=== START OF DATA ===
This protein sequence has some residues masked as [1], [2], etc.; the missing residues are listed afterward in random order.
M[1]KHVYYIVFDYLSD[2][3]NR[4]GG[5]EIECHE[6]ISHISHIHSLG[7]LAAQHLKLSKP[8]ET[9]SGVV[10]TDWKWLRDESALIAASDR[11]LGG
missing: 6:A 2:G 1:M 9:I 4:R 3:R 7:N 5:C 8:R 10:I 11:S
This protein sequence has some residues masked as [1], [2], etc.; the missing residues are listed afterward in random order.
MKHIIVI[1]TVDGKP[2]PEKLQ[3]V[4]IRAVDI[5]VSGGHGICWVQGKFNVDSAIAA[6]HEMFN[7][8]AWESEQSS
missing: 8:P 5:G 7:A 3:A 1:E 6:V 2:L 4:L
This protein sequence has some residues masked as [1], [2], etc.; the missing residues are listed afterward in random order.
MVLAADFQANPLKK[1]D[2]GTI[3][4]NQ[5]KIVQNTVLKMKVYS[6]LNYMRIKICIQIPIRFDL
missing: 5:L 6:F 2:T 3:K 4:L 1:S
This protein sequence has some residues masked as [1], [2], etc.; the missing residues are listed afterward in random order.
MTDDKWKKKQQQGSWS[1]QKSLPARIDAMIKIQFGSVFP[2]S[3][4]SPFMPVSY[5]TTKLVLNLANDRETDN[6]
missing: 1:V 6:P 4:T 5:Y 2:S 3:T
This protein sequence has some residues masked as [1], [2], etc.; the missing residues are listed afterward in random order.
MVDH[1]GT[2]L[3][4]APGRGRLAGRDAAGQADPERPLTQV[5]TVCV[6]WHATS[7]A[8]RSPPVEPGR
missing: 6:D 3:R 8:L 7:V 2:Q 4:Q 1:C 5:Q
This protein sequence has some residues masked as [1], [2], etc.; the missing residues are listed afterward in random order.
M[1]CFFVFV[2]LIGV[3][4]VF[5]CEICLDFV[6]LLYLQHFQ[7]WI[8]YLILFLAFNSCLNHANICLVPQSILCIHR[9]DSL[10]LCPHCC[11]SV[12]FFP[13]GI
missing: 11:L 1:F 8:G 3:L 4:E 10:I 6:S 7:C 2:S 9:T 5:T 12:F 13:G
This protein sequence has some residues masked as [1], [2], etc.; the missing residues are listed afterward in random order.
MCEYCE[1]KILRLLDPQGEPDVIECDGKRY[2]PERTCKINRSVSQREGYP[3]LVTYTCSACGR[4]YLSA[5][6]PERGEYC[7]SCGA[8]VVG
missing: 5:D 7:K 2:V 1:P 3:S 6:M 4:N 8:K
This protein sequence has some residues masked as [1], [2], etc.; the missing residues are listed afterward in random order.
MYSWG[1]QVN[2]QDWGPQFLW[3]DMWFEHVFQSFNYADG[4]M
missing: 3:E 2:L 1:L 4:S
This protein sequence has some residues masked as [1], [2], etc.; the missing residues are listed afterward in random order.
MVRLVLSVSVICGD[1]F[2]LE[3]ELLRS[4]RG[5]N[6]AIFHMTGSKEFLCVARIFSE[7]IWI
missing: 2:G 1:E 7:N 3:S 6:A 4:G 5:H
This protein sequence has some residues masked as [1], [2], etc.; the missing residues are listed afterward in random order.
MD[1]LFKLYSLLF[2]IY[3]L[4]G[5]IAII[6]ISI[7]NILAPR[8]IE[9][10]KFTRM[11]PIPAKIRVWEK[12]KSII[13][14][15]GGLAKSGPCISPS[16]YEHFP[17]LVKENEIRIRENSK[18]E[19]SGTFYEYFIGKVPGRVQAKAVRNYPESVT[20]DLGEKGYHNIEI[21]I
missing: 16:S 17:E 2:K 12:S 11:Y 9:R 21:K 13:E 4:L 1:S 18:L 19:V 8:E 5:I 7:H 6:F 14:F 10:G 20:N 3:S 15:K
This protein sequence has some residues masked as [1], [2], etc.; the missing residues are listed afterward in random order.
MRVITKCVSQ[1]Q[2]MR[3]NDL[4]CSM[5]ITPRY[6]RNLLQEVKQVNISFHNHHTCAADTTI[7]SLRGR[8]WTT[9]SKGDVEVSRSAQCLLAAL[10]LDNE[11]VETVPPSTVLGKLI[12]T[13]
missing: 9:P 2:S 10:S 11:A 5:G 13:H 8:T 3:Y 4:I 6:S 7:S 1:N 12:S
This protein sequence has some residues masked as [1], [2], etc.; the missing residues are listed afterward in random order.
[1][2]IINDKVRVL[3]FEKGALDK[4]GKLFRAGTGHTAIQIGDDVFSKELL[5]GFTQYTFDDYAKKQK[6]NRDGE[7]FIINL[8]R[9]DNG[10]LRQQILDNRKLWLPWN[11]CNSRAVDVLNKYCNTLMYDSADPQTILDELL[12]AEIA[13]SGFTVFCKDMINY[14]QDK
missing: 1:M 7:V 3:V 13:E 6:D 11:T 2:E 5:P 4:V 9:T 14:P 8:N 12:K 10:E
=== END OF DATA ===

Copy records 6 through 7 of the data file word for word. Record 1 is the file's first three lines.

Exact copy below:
This protein sequence has some residues masked as [1], [2], etc.; the missing residues are listed afterward in random order.
M[1]CFFVFV[2]LIGV[3][4]VF[5]CEICLDFV[6]LLYLQHFQ[7]WI[8]YLILFLAFNSCLNHANICLVPQSILCIHR[9]DSL[10]LCPHCC[11]SV[12]FFP[13]GI
missing: 11:L 1:F 8:G 3:L 4:E 10:I 6:S 7:C 2:S 9:T 5:T 12:F 13:G
This protein sequence has some residues masked as [1], [2], etc.; the missing residues are listed afterward in random order.
MCEYCE[1]KILRLLDPQGEPDVIECDGKRY[2]PERTCKINRSVSQREGYP[3]LVTYTCSACGR[4]YLSA[5][6]PERGEYC[7]SCGA[8]VVG
missing: 5:D 7:K 2:V 1:P 3:S 6:M 4:N 8:K